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Hawkeye football scheduling 101

BY TRAVIS VARNER | JULY 17, 2009 7:15 AM

Who wants to play the Iowa Hawkeyes?

Annually, colleges around the country work out deals to play future games against one another. It’s a part of college football. So, what does Iowa look for when creating its schedule?

Iowa Associate Athletics Director Mark Abbott said a lot of communication is involved throughout the year among schools. It’s a never-ending cycle of phone calls and e-mails among colleges, all trying to solidify quality schedules.

“Well, there’s certainly nothing magical … we make calls all over the country and talk with schools all over to gauge interest,” Abbott said. “[It’s] to determine whether there are spots available, matchups with places that needs games as well, and that’s how we go about it.”

Iowa plays four nonconference games every year, with one of those game slots being filled by Iowa State. The Hawkeyes essentially have three games each year that must be filled.

Although the format is flexible, the Hawkeyes tend to end up with two non-BCS home opponents and one BCS opponent on a home-and-home deal. This season, Iowa begins a home-and-home with Arizona. The Hawkeyes face the Wildcats at Kinnick Stadium on Sept. 19 and will play them again next year in Tucson.

Abbott thinks that home-and-home agreements are great for the football program because money is saved and the team is able to play a recognizable university.

“The draw of having a home-and-home is there’s usually good, solid opponents, and it makes for interesting competition at their place and ours,” he said. “When we have a home-and-home with a school, we essentially just trade enough money to keep us from not having to pay out of pocket on travel.”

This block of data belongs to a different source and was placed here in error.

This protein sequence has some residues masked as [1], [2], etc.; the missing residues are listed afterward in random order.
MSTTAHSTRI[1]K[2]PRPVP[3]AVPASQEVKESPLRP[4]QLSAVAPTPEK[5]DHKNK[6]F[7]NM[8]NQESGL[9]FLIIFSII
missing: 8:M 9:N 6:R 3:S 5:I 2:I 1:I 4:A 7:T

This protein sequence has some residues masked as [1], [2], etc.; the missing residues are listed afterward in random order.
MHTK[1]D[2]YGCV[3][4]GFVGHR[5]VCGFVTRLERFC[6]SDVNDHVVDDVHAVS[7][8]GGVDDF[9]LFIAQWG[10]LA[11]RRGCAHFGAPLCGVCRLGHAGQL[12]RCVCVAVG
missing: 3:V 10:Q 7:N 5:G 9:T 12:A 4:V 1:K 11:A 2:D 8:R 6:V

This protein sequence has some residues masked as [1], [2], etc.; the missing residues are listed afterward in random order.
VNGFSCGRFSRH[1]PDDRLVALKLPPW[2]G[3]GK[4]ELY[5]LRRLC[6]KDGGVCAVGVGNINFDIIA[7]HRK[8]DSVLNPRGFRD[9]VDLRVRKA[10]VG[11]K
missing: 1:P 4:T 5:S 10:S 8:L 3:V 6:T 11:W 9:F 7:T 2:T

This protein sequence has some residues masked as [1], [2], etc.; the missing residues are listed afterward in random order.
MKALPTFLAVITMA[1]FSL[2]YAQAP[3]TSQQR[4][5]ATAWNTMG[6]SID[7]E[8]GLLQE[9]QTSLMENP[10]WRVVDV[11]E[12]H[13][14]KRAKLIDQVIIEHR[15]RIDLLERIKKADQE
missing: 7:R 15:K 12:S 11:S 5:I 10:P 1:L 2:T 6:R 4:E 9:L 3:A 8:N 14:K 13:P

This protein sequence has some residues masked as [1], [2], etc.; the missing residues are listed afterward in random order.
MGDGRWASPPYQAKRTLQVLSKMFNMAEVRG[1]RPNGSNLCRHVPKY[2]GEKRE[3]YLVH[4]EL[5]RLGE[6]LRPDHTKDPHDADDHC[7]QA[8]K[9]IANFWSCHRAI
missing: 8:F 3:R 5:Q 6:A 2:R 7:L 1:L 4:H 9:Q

One interesting opponent Iowa recently agreed to terms to play in 2015 and 2017, North Texas, is historically significant. Legendary coach Hayden Fry left North Texas for Iowa after five years with the Mean Green in 1979.

North Texas Sports Information Director Eric Cappers was glad to play Iowa because of its name recognition. Fry’s link between the two schools just made it an easier decision.

“Hayden Fry’s history just made it a natural fit … [his] being at both places, that was just kind of an added bonus,” Cappers said.

Another reason North Texas agreed to play the Hawkeyes is the financial guarantee that the Hawkeyes offered the university. Mid-major level schools play BCS schools because of the financial incentive the game presents. The big universities, such as Iowa, provide a dollar amount to cover that particular school’s travel, food, and lodging costs. In return, that school, such as North Texas, gains exposure, as well as money to help subsidize its athletics budgets.

Abbott said that although the Hawkeyes are paying these schools to come to Kinnick Stadium, Iowa still ends up with a profit because the game is at home.

“If we pay them a guarantee, and we have a home game, then we keep the gate,” Abbott said.

Missouri State will receive that financial guarantee from Iowa in 2013, when it plays the Hawkeyes in Kinnick. Head coach Terry Allen agreed the smaller schools play BCS programs largely because of the financial gain. Another reason Missouri State agreed to go to Iowa City was the distance between the schools is not large. He hopes his fans will travel.

“Having been from Iowa and knowing Gary Barta, we thought it’d be a great opportunity for both of us,” Allen said. “I think it works out for everybody. It’s cheaper, and our fans can travel to Iowa City.”


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